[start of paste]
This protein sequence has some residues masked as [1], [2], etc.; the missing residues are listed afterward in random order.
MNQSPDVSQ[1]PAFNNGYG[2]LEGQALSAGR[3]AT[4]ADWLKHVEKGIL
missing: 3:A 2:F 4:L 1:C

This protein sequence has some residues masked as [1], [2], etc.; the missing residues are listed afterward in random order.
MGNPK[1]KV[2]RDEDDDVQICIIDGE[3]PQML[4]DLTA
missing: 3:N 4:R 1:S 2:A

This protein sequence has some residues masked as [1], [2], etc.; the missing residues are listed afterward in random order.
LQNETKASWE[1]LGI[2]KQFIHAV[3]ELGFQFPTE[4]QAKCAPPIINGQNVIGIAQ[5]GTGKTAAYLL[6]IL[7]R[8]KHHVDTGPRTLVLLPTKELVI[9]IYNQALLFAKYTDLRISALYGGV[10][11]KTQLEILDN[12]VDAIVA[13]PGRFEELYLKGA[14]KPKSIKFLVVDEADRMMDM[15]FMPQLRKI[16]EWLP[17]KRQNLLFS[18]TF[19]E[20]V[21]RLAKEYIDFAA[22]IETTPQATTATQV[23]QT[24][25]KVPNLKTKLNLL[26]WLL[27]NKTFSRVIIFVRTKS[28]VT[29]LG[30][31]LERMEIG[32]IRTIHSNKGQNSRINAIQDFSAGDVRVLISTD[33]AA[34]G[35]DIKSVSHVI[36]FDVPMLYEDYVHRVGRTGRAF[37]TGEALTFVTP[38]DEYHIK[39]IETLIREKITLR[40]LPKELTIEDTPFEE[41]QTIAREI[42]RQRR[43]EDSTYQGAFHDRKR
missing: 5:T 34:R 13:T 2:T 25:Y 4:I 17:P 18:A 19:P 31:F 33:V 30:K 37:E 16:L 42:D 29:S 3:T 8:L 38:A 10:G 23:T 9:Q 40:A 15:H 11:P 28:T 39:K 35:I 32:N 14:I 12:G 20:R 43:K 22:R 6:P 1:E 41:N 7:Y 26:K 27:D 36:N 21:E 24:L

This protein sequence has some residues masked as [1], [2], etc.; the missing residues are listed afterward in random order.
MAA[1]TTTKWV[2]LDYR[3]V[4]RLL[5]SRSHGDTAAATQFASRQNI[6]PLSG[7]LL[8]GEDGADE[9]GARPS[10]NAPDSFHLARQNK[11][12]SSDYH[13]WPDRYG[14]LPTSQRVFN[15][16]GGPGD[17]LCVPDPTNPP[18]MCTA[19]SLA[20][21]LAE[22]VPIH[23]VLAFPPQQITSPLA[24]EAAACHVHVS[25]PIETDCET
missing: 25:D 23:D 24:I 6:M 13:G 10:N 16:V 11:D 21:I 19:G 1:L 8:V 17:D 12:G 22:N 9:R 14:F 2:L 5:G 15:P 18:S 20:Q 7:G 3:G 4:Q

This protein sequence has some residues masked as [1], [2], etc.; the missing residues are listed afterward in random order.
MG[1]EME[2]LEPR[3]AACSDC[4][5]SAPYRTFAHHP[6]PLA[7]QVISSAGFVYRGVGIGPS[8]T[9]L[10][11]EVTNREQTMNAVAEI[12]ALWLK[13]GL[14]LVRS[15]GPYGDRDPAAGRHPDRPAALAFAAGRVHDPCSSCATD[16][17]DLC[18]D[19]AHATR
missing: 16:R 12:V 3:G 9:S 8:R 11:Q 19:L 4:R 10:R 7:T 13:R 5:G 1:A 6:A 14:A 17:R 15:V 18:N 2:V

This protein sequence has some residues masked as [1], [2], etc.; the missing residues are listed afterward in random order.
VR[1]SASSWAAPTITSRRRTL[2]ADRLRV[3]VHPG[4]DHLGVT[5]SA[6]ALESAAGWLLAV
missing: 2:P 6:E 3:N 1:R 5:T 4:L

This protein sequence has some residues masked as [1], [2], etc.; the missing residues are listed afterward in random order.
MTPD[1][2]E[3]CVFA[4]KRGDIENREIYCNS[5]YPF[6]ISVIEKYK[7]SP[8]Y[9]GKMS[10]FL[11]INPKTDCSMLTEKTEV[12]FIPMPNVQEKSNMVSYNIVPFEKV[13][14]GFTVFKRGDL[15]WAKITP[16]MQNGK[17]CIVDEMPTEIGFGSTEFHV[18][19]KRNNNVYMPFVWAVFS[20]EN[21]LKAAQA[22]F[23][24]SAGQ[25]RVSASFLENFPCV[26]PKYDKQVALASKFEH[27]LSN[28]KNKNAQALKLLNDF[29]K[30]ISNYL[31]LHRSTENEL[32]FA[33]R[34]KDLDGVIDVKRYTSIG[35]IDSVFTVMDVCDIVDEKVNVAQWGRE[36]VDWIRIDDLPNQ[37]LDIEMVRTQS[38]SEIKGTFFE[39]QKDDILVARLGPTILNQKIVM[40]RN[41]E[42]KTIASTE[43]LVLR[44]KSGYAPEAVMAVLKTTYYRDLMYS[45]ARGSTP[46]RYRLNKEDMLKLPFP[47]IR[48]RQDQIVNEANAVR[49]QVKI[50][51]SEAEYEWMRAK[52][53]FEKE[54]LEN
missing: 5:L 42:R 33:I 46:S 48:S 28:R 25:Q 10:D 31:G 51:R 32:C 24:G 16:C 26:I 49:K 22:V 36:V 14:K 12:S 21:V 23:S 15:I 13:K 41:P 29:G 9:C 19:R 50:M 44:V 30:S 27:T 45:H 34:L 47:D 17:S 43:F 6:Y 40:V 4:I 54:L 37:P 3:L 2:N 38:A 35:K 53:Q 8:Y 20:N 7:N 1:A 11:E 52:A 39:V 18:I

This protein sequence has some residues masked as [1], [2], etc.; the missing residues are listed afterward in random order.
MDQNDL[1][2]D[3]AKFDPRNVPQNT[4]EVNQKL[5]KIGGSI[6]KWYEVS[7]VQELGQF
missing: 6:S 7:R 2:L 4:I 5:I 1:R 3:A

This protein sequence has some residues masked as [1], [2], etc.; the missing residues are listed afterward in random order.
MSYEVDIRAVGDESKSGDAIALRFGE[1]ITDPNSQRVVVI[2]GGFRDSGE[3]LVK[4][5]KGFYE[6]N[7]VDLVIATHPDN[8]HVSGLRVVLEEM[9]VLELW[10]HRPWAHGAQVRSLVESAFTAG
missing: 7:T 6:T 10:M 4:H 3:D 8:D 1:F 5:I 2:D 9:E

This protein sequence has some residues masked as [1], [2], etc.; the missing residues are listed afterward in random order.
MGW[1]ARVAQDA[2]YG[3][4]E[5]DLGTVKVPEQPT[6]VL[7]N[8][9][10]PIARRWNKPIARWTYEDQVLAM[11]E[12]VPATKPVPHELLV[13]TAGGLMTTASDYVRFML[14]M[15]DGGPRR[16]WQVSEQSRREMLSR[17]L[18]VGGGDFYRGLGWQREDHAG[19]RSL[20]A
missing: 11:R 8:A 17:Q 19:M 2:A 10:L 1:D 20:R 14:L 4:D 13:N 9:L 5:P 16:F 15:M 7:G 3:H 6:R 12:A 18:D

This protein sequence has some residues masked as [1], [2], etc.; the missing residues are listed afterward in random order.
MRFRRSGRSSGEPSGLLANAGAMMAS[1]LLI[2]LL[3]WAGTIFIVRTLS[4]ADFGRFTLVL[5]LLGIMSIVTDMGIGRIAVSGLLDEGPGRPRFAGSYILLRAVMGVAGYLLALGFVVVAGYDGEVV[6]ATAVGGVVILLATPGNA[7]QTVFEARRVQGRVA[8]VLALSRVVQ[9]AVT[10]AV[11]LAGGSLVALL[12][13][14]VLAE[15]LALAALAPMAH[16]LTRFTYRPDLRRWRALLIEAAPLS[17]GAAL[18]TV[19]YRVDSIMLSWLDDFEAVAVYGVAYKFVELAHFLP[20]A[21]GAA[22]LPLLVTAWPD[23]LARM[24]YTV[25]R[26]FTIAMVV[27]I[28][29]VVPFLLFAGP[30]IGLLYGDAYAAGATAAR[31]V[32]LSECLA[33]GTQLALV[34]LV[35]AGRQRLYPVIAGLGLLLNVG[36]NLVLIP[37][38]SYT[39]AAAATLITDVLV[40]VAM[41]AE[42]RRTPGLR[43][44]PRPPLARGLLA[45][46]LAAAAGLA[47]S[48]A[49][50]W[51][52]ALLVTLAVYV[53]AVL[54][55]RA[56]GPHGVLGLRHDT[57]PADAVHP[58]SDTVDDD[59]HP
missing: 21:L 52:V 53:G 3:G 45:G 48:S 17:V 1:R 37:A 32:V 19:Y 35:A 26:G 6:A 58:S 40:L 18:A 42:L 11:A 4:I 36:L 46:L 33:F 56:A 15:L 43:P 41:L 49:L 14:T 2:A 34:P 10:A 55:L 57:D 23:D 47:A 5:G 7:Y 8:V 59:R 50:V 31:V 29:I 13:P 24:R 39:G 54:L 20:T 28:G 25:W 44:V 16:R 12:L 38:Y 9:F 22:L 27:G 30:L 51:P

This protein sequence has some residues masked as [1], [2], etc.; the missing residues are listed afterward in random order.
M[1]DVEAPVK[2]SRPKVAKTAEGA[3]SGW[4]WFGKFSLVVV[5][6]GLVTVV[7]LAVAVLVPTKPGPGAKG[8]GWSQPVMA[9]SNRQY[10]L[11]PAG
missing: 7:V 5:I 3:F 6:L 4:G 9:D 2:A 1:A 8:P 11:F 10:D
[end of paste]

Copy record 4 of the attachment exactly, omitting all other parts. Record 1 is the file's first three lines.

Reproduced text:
This protein sequence has some residues masked as [1], [2], etc.; the missing residues are listed afterward in random order.
MAA[1]TTTKWV[2]LDYR[3]V[4]RLL[5]SRSHGDTAAATQFASRQNI[6]PLSG[7]LL[8]GEDGADE[9]GARPS[10]NAPDSFHLARQNK[11][12]SSDYH[13]WPDRYG[14]LPTSQRVFN[15][16]GGPGD[17]LCVPDPTNPP[18]MCTA[19]SLA[20][21]LAE[22]VPIH[23]VLAFPPQQITSPLA[24]EAAACHVHVS[25]PIETDCET
missing: 25:D 23:D 24:I 6:M 13:G 10:N 16:V 11:D 21:I 19:G 1:L 8:V 17:D 12:G 22:N 9:R 14:F 2:L 5:G 15:P 18:S 20:Q 7:G 3:G 4:Q